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Tillerson softens rhetoric after Trump's North Korea 'fire and fury' threats

Tillerson softens rhetoric on North Korea
Posted at 9:18 AM, Aug 09, 2017

US Secretary of State Rex Tillerson has sought to allay fears of a military confrontation with North Korea after President Donald Trump warned he could unleash "fire and fury" on the pariah state.

Tillerson defended Trump's comments but said there was no sign that the threat level from North Korea had changed and that Americans should "sleep well at night."

His unscheduled remarks, on a flight out of the region early Wednesday, appeared designed to dial back the unprecedented rhetoric from Trump. In comments that were significantly more incendiary than any made by US presidents in the past, Trump appeared to threaten nuclear war with North Korea.



"North Korea best not make any more threats to the United States. They will be met with fire and fury like the world has never seen," Trump said on Tuesday at his New Jersey resort of Bedminster.

Hours after Trump spoke, and apparently in response to military exercises by the US earlier in the week, Pyonyang warned that it would carry out preemptive military strikesagainst the US, including the Pacific territory of Guam.

In a report on state-run media, North Korea said it would "turn the US mainland into the theater of a nuclear war" at the first sign of an impending American attack.

Tillerson was at pains to stress that the US did not believe that the threat from North Korea had changed."Nothing that I have seen and nothing that I know of would indicate that the situation has dramatically changed in the last 24 hours," he said, adding that "Americans should sleep well at night."

But he also defended Trump's comments."I think what the President was doing was sending a strong message to North Korea in language that Kim Jong Un would understand, because he doesn't seem to understand diplomatic language," Tillerson said.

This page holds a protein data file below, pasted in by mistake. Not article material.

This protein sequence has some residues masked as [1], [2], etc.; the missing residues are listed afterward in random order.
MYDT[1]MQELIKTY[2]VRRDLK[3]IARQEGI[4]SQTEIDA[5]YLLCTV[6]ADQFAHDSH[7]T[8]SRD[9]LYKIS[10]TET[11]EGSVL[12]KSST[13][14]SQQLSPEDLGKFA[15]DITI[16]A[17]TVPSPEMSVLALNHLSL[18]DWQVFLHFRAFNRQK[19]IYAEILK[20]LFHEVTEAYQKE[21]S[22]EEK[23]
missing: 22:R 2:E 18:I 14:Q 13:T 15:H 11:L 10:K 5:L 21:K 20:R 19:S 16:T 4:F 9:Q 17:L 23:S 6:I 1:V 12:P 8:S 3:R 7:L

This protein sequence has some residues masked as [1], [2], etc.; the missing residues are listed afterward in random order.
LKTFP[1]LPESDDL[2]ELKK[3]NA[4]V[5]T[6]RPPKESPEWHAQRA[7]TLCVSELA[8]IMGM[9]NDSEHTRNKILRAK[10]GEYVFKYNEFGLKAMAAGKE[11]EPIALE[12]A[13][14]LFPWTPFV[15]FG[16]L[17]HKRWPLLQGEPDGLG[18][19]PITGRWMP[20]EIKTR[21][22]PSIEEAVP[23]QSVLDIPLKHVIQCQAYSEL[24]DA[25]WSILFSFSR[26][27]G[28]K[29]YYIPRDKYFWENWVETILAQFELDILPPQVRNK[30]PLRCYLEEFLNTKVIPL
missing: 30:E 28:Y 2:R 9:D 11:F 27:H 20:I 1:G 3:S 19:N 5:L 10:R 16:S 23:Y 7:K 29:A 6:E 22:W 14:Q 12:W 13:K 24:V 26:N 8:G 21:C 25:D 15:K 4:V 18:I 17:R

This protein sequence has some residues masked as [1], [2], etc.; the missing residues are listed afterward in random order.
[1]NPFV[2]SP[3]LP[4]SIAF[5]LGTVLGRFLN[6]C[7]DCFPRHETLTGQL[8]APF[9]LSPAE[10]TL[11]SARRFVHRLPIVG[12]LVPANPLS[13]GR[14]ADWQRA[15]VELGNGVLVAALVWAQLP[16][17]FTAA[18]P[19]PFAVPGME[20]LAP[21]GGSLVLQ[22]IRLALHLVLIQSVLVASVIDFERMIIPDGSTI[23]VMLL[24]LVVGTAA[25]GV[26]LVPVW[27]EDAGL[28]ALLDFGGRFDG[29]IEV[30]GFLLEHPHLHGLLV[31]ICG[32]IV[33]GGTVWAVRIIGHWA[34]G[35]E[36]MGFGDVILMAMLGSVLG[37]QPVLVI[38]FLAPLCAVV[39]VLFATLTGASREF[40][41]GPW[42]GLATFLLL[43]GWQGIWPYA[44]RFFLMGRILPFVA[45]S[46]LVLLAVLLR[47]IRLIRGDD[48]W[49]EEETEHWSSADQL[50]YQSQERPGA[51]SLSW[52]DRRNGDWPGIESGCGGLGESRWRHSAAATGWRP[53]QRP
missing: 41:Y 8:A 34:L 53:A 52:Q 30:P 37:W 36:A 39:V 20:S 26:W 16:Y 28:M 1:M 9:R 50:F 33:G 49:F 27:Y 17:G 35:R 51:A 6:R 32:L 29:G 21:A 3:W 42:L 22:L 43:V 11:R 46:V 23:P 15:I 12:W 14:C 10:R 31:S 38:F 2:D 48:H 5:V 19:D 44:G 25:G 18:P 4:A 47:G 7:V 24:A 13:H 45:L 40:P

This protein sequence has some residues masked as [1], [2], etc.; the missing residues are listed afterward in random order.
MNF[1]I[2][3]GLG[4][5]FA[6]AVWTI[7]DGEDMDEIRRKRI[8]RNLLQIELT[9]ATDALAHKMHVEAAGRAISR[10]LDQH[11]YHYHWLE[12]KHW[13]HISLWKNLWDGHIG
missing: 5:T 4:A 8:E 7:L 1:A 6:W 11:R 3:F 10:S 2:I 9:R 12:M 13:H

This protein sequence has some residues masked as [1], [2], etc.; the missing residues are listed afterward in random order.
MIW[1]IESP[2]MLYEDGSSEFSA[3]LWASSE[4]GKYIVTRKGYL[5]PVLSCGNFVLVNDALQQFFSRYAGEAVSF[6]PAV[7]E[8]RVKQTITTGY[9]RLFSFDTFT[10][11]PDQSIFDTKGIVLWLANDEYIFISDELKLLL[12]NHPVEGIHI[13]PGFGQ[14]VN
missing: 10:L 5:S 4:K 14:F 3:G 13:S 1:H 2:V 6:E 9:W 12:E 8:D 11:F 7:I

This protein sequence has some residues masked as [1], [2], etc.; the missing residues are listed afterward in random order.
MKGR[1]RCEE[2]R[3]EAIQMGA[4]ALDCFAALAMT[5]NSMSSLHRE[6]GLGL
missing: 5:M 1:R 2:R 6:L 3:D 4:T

Threats from North Korea

The KCNA report said that a strike on Guam would be aimed at containing US military bases on the Pacific island.

Guam's governor, Eddie Baza Calvo, released a video address Wednesday, reassuring the island's residents that there was no escalated threat. Guam's Homeland Security Advisor George Charfauros told CNN that he remains confident of the island's defenses.

But North Korea warned in a separate KCNA report on Wednesday that it was looking beyond Guam and would hit the US mainland with preemptive strikes, with the use of nuclear weapons, should there be any sign the US planned to strike North Korea first.

"The US should (remember), however, that once there observed a sign of action for 'preventive war' from the US, the army of the DPRK will turn the US mainland into the theater of a nuclear war before the inviolable land of the DPRK turns into the one," the report said.

White House sends mixed messages

The threat from North Korea's nuclear and missile programs has been a top foreign policy priority for Trump since taking office in January, but the dangers posed by North Korea have taken center stage since the country test-fired two intercontinental ballistic missiles last month.

The latest crisis intensified when reports emerged this week that US intelligence sources believed North Korea had developed the ability to miniaturize a nuclear warhead to fit top of a missile.

Those reports appeared to prompt Trump's tirade from Bedminster Tuesday.

Republican Sen. John McCain, chairman of the Senate Armed Services Committee, said Trump risked going too far.

"I take exception to the President's comments because you've got to be sure that you can do what you say you're going to do. In other words, the old walk softly but carry a big stick," McCain told KTAR radio in Arizona.

Democrats slammed Trump, saying his comments were "unhinged."